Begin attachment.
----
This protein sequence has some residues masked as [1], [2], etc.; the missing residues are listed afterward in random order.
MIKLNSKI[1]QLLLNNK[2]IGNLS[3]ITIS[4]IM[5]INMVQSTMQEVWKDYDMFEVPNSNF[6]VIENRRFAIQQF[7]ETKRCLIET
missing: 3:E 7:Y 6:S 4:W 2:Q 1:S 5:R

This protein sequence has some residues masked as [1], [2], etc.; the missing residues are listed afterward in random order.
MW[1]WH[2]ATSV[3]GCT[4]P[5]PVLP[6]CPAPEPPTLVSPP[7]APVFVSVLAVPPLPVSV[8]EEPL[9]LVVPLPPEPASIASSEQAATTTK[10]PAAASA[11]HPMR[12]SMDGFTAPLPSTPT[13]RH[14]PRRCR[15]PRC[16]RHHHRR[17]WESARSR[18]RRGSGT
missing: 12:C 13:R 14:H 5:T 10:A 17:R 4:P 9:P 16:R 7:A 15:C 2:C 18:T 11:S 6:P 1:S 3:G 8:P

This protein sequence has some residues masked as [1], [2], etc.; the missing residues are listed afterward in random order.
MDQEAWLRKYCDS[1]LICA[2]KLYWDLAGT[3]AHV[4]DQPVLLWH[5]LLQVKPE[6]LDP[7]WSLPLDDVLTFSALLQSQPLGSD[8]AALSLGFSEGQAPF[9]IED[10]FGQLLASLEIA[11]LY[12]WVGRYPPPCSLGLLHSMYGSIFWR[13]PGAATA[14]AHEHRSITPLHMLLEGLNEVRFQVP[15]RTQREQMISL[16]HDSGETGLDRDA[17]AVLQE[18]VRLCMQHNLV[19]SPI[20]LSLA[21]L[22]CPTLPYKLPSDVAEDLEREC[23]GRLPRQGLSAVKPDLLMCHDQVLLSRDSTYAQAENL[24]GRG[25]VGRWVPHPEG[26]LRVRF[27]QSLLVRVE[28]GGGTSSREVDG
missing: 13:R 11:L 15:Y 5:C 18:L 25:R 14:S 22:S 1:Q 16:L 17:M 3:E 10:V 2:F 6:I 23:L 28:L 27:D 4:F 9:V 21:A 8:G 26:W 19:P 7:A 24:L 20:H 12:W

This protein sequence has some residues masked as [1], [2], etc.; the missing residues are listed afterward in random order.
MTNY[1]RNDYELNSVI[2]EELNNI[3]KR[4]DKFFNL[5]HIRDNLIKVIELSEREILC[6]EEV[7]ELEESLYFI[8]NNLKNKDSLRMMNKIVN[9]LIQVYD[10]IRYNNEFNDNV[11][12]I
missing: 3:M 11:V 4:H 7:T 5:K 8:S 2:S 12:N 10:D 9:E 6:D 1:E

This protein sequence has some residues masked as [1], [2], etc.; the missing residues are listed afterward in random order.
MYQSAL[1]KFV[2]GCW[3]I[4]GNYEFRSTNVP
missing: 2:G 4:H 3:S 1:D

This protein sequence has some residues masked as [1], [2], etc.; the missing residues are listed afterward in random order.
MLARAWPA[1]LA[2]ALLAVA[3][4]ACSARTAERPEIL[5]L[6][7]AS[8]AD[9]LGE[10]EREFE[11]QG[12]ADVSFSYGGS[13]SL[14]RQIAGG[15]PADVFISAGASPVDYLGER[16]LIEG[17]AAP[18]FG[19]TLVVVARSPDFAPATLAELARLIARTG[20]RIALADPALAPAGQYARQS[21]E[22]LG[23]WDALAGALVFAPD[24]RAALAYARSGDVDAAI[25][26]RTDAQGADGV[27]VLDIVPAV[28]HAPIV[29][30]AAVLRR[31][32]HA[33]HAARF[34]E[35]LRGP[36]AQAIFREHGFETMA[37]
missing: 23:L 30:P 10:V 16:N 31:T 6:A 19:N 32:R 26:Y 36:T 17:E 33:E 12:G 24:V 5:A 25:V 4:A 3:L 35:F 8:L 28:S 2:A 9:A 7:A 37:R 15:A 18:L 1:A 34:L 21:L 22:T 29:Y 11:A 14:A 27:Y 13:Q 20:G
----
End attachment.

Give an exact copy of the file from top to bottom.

This protein sequence has some residues masked as [1], [2], etc.; the missing residues are listed afterward in random order.
MIKLNSKI[1]QLLLNNK[2]IGNLS[3]ITIS[4]IM[5]INMVQSTMQEVWKDYDMFEVPNSNF[6]VIENRRFAIQQF[7]ETKRCLIET
missing: 3:E 7:Y 6:S 4:W 2:Q 1:S 5:R

This protein sequence has some residues masked as [1], [2], etc.; the missing residues are listed afterward in random order.
MW[1]WH[2]ATSV[3]GCT[4]P[5]PVLP[6]CPAPEPPTLVSPP[7]APVFVSVLAVPPLPVSV[8]EEPL[9]LVVPLPPEPASIASSEQAATTTK[10]PAAASA[11]HPMR[12]SMDGFTAPLPSTPT[13]RH[14]PRRCR[15]PRC[16]RHHHRR[17]WESARSR[18]RRGSGT
missing: 12:C 13:R 14:H 5:T 10:A 17:R 4:P 9:P 16:R 7:A 15:C 2:C 18:T 11:S 6:P 1:S 3:G 8:P

This protein sequence has some residues masked as [1], [2], etc.; the missing residues are listed afterward in random order.
MDQEAWLRKYCDS[1]LICA[2]KLYWDLAGT[3]AHV[4]DQPVLLWH[5]LLQVKPE[6]LDP[7]WSLPLDDVLTFSALLQSQPLGSD[8]AALSLGFSEGQAPF[9]IED[10]FGQLLASLEIA[11]LY[12]WVGRYPPPCSLGLLHSMYGSIFWR[13]PGAATA[14]AHEHRSITPLHMLLEGLNEVRFQVP[15]RTQREQMISL[16]HDSGETGLDRDA[17]AVLQE[18]VRLCMQHNLV[19]SPI[20]LSLA[21]L[22]CPTLPYKLPSDVAEDLEREC[23]GRLPRQGLSAVKPDLLMCHDQVLLSRDSTYAQAENL[24]GRG[25]VGRWVPHPEG[26]LRVRF[27]QSLLVRVE[28]GGGTSSREVDG
missing: 13:R 11:L 15:Y 5:C 18:L 25:R 14:S 22:S 1:Q 16:L 17:M 3:E 10:V 2:F 6:I 23:L 28:L 27:D 4:F 9:V 21:A 8:G 26:W 19:P 7:A 24:L 20:H 12:W

This protein sequence has some residues masked as [1], [2], etc.; the missing residues are listed afterward in random order.
MTNY[1]RNDYELNSVI[2]EELNNI[3]KR[4]DKFFNL[5]HIRDNLIKVIELSEREILC[6]EEV[7]ELEESLYFI[8]NNLKNKDSLRMMNKIVN[9]LIQVYD[10]IRYNNEFNDNV[11][12]I
missing: 3:M 11:V 4:H 7:T 5:K 8:S 2:S 12:N 10:D 9:E 6:D 1:E

This protein sequence has some residues masked as [1], [2], etc.; the missing residues are listed afterward in random order.
MYQSAL[1]KFV[2]GCW[3]I[4]GNYEFRSTNVP
missing: 2:G 4:H 3:S 1:D

This protein sequence has some residues masked as [1], [2], etc.; the missing residues are listed afterward in random order.
MLARAWPA[1]LA[2]ALLAVA[3][4]ACSARTAERPEIL[5]L[6][7]AS[8]AD[9]LGE[10]EREFE[11]QG[12]ADVSFSYGGS[13]SL[14]RQIAGG[15]PADVFISAGASPVDYLGER[16]LIEG[17]AAP[18]FG[19]TLVVVARSPDFAPATLAELARLIARTG[20]RIALADPALAPAGQYARQS[21]E[22]LG[23]WDALAGALVFAPD[24]RAALAYARSGDVDAAI[25][26]RTDAQGADGV[27]VLDIVPAV[28]HAPIV[29][30]AAVLRR[31][32]HA[33]HAARF[34]E[35]LRGP[36]AQAIFREHGFETMA[37]
missing: 23:L 30:P 10:V 16:N 31:T 6:A 19:N 32:R 26:Y 36:T 17:E 33:E 12:G 24:V 5:A 25:V 4:A 3:L 35:F 8:L 28:S 2:A 9:A 7:A 37:R 15:A 18:L 1:A 34:L 21:L 22:T 29:Y 11:A 14:A 27:Y 13:Q 20:G